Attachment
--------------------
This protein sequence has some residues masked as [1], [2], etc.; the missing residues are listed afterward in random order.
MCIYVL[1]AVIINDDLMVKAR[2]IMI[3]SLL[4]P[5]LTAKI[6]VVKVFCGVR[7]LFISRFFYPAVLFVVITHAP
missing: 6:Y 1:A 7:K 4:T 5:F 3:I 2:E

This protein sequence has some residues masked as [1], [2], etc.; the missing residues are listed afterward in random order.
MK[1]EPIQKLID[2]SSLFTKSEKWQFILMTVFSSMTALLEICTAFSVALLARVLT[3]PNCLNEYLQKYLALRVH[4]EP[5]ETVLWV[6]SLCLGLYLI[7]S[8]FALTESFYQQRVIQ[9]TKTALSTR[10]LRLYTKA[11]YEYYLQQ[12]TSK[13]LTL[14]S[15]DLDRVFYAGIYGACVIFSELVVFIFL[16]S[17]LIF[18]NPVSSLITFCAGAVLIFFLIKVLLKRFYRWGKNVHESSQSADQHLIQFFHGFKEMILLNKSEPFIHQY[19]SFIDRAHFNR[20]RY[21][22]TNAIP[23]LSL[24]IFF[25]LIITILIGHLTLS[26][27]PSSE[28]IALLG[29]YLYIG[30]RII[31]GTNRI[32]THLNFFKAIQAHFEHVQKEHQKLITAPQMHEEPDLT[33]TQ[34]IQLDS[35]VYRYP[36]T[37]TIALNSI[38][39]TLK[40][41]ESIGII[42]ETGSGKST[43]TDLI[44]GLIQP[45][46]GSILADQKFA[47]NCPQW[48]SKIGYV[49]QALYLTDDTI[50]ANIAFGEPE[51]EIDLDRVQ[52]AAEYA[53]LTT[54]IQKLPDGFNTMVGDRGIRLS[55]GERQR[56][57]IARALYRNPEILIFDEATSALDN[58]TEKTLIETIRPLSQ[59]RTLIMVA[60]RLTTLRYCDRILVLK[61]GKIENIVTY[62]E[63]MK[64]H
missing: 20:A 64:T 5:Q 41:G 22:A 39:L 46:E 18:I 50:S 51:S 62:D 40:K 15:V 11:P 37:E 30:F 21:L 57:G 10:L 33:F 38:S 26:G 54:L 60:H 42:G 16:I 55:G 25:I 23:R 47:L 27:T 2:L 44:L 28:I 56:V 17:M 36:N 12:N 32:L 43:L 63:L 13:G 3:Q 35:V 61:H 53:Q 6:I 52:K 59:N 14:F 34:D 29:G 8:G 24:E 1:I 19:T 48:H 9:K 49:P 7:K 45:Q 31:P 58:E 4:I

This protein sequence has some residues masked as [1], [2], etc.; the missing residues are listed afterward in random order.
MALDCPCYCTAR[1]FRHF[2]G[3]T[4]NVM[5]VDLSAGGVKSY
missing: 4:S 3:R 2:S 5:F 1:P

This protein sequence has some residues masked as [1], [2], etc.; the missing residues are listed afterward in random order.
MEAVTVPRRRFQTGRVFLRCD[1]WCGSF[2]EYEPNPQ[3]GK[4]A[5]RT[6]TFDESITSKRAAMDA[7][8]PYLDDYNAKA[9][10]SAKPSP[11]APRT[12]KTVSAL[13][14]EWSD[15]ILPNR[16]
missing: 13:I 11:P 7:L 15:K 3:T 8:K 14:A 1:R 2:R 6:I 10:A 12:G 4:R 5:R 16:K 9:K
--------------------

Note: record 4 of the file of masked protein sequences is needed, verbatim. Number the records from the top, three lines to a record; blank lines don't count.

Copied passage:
This protein sequence has some residues masked as [1], [2], etc.; the missing residues are listed afterward in random order.
MEAVTVPRRRFQTGRVFLRCD[1]WCGSF[2]EYEPNPQ[3]GK[4]A[5]RT[6]TFDESITSKRAAMDA[7][8]PYLDDYNAKA[9][10]SAKPSP[11]APRT[12]KTVSAL[13][14]EWSD[15]ILPNR[16]
missing: 13:I 11:P 7:L 15:K 3:T 8:K 14:A 1:R 2:R 6:I 10:A 12:G 4:R 5:R 16:K 9:K